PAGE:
Review: Phx Bistro, Dublin Ireland

Ireland isn’t a cheap country to visit. When we met K’s Irish second cousins for the first time, we spent some time talking about travel and one of them said, “When you’re Irish, everywhere else is cheap for you!” There’s definitely some truth to that – however if you’re a bit clever in planning your days out, you can still dine out on a budget. Many cafes will do a sandwich and a drink for a fiver at lunch and pubs will do a 10 Euro lunch deal. Some greasy spoon diners will even do a 6 Euro full Irish breakfast if you want to go out for brunch, and many places will do early bird specials (dine before 6pm for half the price!).

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Other places will offer set dinner deals, and the cosy PHX Bistro is one example. We went there for dinner on our first night and took advantage of their dinner deal – two courses for 20.95 Euro, or three courses for 23.95 Euro. You’re not limited in your menu choices either, as you pick each course from their regular a la carte menu. Some dishes will incur an additional charge (steak for example), but otherwise, you’re saving at least 5-10 Euro per person, depending on what you choose.

Pork Rillette with onion puree, walnuts, sourdough and truffle oil
Pork Rillette with onion puree, walnuts, sourdough and truffle oil

K chose the Starter special of the day, a Pork Rillette. He’d been missing eating processed meats since his gout diagnosis – no more prosciutto, pates or salamis for him! A rillette was a nice compromise, salted well and cooked slowly but without all the bas stuff that goes into more processed smoked meats. This dish was well thought out, with a strong porky paste, a sweeter onion puree and crunchy walnuts for texture, all spread on top of aromatic truffle-infused sourdough toast.

Soup of the Day (creamy roasted garlic and potato) with home-made Guinness bread
Soup of the Day (creamy roasted garlic and potato) with home-made Guinness bread

I chose the Soup special of the day as my starter, a Creamy Roasted Garlic and Potato soup served with home-made Guinness bread on the side. What I liked about this soup was the fact that the creaminess didn’t actually seem to come from the use of dairy – it came almost entirely from the potato itself, as the starchiness had already helped to thicken up the soup. I loved the healthy use of garlic as well, which just made the soup really fragrant. The perfect meal for a cold Irish winter’s night.

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The best part of my meal was the home-made Guinness bread though – rich, tasty and yeasty without being overly beery. This is something I’d like to try making at home…which excited K when I mentioned it, as it will naturally mean buying a six pack or more of Guinness which he loves!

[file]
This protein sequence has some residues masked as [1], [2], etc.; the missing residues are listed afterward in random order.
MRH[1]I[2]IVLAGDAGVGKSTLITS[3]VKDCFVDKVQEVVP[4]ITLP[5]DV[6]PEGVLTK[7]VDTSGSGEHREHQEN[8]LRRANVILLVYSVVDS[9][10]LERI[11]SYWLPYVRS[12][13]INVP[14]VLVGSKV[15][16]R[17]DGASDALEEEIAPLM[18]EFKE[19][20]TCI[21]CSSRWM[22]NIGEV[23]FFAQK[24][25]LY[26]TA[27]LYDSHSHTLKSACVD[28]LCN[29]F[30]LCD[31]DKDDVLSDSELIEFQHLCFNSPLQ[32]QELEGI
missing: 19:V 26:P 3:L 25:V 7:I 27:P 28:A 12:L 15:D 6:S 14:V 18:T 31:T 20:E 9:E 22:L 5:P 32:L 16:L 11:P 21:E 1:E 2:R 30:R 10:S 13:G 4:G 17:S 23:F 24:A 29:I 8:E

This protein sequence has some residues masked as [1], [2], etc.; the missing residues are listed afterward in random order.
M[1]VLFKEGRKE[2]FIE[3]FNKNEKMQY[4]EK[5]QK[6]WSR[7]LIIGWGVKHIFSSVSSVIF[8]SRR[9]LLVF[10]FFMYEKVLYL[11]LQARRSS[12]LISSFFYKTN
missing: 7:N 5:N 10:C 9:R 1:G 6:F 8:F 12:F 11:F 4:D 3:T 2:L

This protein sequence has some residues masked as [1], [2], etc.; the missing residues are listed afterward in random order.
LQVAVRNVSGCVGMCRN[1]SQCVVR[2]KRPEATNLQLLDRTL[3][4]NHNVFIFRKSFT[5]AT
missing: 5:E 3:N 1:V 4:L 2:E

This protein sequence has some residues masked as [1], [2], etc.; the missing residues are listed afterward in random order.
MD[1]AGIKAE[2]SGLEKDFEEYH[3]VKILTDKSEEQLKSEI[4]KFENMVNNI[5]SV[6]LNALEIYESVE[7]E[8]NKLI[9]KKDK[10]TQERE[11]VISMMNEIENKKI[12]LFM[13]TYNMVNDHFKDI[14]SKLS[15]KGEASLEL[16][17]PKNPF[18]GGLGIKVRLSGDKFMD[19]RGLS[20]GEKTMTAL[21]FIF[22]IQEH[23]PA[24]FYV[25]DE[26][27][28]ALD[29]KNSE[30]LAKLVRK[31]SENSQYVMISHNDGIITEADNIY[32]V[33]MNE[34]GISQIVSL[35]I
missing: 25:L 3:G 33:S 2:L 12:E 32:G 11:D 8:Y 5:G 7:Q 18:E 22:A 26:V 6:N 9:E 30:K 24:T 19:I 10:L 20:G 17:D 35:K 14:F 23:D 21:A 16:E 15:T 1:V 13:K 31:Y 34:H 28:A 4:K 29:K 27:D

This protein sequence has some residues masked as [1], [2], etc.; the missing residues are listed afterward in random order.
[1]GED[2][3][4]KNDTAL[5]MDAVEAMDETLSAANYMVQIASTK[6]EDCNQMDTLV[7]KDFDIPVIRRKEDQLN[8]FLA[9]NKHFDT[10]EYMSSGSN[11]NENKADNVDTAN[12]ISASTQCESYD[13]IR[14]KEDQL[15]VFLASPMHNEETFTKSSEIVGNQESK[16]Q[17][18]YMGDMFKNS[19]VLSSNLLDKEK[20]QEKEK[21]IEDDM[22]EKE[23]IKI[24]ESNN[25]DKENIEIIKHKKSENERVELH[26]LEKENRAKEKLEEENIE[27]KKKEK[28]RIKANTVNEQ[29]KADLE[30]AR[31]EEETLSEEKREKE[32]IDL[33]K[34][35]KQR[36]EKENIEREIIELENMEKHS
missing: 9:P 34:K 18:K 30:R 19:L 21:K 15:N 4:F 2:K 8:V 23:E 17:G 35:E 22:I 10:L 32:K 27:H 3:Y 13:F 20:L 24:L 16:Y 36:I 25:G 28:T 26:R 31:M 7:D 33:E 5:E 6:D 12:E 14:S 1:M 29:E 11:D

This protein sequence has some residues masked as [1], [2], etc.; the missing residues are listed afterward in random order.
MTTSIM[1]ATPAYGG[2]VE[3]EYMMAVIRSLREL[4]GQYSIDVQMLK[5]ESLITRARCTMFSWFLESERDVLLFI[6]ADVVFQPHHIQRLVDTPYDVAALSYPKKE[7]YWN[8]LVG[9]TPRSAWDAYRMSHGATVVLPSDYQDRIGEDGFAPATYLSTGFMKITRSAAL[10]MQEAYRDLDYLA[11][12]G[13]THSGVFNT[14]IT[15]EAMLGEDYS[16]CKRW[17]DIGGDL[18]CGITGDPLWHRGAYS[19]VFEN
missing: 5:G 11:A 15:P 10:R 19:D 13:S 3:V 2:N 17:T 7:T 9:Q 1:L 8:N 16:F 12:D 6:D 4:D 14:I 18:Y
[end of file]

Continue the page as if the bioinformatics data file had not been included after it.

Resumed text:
Confit Annaghmore Duck Leg with beetroot infused Pommes Anna potato, savoy cabbage with cherry & Port jus
Confit Annaghmore Duck Leg with beetroot infused Pommes Anna potato, savoy cabbage with cherry & Port jus

For his main K had the Duck Confit, served with a beetroot potato gratin and cabbage on the side. The cherry jus served with the meal was a particularly nice touch, as the strong fruity jus went well not only with the drier duckmeat and crispy duck skin, but also with the sweeter potato gratin and the wilted cabbage. It’s a dish where all the elements work together well, creating a hearty and satisfying meal.

Baked Fillet of Irish Hake topped with homemade herb crumb, served with sauteed potatoes, green beans & lemon cream sauce
Baked Fillet of Irish Hake topped with homemade herb crumb, served with sauteed potatoes, green beans & lemon cream sauce

My main was the Baked Irish Hake, served with potatoes, green beans and a delicious citrus cream. I really enjoyed my dish, especially with the citrus cream which went particularly well with the creamy white flesh of the baked hake fillet. With the crispiest potatoes and fresh green beans, the fish was really topped off with the fragrant herb crumbs. A simple dish that could be recreated at home for a healthy and balanced dinner.

Green tea
Green tea

To finish off our meal, K ordered a cleansing Green Tea – nothing too special, though it was nice to see that PHX Bistro care enough about good tea to offer proper tea leaves instead of a tea bag. Some places don’t even go to those lengths!

Spiced pear and wild berry crumble served with vanilla ice-cream
Spiced pear and wild berry crumble served with vanilla ice-cream

As we were quite full from our starters and mains already, we chose to share a dessert rather than ordering one each – a Spiced Pear and Wild Berry Crumble topped with a scoop of creamy vanilla ice-cream. For future reference, pear and berries are a fantastic combination, with the sweetness of the pear helping to counter the tartness of the berries – and the great mixed nut and oat crumble really rounded it off, adding both texture and flavour.

After we finished our meal, I remarked to K that it was a simple meal. He disagreed, until I explained that I meant no disrespect by calling it simple. On the contrary, I think any restaurant that can serve up simple classics like duck confit and baked fish in a satisfying and satiating dish where all the elements work well together is harder to find than most people would think. PHX Bistro is definitely one of those restaurants – they’re not hitting it out of the park with innovative uses of seaweed foam or freeze-dried rare jungle moss, but they are serving up delicious classic dishes at a great price. Well worth a visit.

PHX Bistro is located at 12 Ellis Quay, Dublin.

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